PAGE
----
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Miscellaneous

A closer look at the houses in our fave holiday films

The role of architecture in Christmas storytelling

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Christmas house, gay news, Washington Blade
Ralphie’s house in ‘A Christmas Story’ is available for special events and even weddings. (Photo courtesy AChristmasStoryHouse.com)

We’re in the midst of the Hallmark season. Their movies are available 24/7 and they can serve as both light entertainment and as background noise.

The formula is simple: boy meets girl, boy loses girl, boy gets girl, and she moves to some rural place with plenty of snow rather than live in the city where she is harried, overworked, and financially successful. Thankfully, Hallmark is finally branching out to boy meets boy and girl meets girl like Dashing in December and The Happiest Season, but the formula remains pretty much the same except that someone is still in the closet.

As a real estate agent, I tend to focus on things like architecture and décor when I watch the original classics and those that have become traditional in more recent years.

There are extreme exteriors like the Griswold house in National Lampoon’s Christmas Vacation and Deck the Halls, where the Halls and the Finches argue over how many exterior lights are too many.

One of my favorite movies is The Holiday, where Iris and Amanda exchange homes for Christmas vacation. Iris’s house is the quintessential stone cottage in a quaint English village. You can just feel how cold the house is until the fire is lit.

Amanda’s house, on the other hand, is a gorgeous Mediterranean built in the late 1920s, with a barrel tiled roof, located in San Marino, Calif. There are lots of contemporary touches inside, including automatic window shades and a kitchen to die for. While the house’s exterior is real, the interior was specifically constructed on a separate soundstage to transform it from traditional to contemporary.

The kitchen in A Christmas Story reminds me of my maternal grandparents’ home in Maine. It was a three-bedroom, one-bath upstairs apartment over my grandfather’s general store. We would sit around the table chatting while my Nana uncovered the dough that she would use to bake bread.

She would peel off little bits of dough to deep fry and we would eat them with locally made butter for breakfast (think hush puppies with dough instead of cornmeal). The whistle from the nearby, malodorous paper mill called us to lunch at that same table. At one, the whistle would blow again to call the townsmen back to work.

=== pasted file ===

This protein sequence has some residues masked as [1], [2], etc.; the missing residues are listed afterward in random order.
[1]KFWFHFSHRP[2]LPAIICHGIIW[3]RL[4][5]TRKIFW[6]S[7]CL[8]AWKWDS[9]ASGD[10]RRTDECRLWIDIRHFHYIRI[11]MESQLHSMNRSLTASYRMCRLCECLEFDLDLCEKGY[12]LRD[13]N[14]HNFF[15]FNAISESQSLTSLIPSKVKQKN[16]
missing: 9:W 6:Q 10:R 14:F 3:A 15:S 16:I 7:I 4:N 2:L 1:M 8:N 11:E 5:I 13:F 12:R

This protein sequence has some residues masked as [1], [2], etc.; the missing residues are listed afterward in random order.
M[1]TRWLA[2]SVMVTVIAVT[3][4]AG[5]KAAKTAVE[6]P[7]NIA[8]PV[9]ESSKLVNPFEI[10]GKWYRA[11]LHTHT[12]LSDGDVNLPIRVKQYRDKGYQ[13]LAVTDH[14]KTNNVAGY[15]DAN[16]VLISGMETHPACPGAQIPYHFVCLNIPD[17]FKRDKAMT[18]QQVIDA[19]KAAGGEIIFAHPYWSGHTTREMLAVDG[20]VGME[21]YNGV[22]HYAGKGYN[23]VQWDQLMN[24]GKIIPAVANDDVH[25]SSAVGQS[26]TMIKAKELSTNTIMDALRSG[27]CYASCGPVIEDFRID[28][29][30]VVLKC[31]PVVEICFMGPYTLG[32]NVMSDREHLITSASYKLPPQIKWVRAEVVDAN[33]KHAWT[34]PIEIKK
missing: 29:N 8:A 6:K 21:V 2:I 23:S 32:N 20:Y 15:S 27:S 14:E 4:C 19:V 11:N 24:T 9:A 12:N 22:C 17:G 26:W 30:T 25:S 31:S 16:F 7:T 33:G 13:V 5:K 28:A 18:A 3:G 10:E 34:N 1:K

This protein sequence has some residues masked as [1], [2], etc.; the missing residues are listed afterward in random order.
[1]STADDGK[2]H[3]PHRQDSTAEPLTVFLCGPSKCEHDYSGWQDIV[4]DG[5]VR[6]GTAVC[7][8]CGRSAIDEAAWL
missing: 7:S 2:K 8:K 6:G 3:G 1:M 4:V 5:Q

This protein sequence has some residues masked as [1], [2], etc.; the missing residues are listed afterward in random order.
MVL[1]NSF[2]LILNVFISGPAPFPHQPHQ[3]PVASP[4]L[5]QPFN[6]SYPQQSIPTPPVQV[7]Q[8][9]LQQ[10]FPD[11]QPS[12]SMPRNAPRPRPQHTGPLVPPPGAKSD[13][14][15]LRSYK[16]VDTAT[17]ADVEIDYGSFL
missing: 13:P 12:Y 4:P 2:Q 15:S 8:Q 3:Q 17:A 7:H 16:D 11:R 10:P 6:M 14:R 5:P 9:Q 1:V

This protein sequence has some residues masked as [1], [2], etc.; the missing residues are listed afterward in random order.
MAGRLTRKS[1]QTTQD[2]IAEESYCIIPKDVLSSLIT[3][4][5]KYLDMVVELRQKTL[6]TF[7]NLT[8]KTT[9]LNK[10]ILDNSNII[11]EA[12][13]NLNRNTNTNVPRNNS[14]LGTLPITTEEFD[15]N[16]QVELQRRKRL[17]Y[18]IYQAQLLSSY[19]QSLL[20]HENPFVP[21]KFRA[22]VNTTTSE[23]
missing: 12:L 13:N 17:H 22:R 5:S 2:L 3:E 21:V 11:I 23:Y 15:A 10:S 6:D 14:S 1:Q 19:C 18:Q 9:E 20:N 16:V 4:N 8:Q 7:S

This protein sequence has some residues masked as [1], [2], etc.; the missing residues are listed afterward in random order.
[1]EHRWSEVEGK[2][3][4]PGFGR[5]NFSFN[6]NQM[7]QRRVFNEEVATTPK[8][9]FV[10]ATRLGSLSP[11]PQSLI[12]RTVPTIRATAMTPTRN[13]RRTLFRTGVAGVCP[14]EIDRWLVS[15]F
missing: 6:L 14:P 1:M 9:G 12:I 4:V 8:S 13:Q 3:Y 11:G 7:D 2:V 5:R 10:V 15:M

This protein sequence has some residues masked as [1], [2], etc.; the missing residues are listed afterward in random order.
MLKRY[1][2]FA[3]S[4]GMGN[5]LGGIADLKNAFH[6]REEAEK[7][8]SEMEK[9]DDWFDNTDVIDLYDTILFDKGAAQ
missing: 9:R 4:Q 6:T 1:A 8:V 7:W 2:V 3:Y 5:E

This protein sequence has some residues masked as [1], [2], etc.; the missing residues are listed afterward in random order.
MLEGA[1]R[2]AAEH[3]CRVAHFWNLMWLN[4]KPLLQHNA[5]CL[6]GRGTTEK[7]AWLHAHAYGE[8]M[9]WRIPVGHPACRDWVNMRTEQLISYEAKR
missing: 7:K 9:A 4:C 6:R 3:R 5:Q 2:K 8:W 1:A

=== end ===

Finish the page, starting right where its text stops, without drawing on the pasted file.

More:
The incredibly large Georgian Colonial home in Home Alone, also from the 1920s, always made me wonder what Mr. McCallister did for a living that he could afford the mortgage. Today, that house in the Chicago suburban village of Winnetka, Ill., would command roughly $3 million.

The Victorian Four Square showcased in The Family Stone reminds me of the homes in 16th Street Heights, with large wrap-around porches, wide moldings, wainscotting and what looks to be William Morris wallpaper. And who could forget the Smith’s family home in Meet Me in St. Louis, an impressive Victorian Second Empire, where the songbird, Judy Garland, wooed us with her rendition of Merry Little Christmas.

The Columbia Inn with its adjacent ski lodge became the set for White Christmas. Bing Crosby and Danny Kaye sang and danced their way into our hearts. The lodge had floor to ceiling atrium windows and held about three dozen tables for dinner. It was beautifully decorated for the holiday, with the red of poinsettias and the green of World War II uniforms.

Also lovely were the Christmas tree and arched doorways in the 1947 Cary Grant film, The Bishop’s Wife (not to be confused with Denzel Washington’s 1996 remake, The Preacher’s Wife, which seems to take place as much outdoors as indoors).

How can we possibly talk about Christmas movies without mentioning the drafty, old house of It’s a Wonderful Life? The Old Granville House is another example of Second Empire Victorian (1860s to 1880s). In the beginning of the movie, it’s what we would call a fixer upper, without the shiplap and open floorplan favored by Chip and Joanna Gaines. Mary Bailey, wife of George, does an excellent job of cleaning and wallpapering (and, we hope, replacing windows) to transform an ugly duckling into the swan that is the family home.

Finally, Miracle on 34th Street is still one of my favorite Christmas movies, as much for the independence of the single mother and trial of Santa Claus as for the yellow Cape Cod that a young Natalie Wood is presented with once she learns to believe in Santa. Perhaps if you believe in Santa again, someone will bring you a house next year too.

Wishing you happiness and good health this holiday season.

Valerie M. Blake is a licensed Associate Broker in D.C., Maryland, and Virginia with RLAH Real Estate. Call or text her at 202-246-8602, email her via DCHomeQuest.com, or follow her on Facebook at TheRealst8ofAffairs.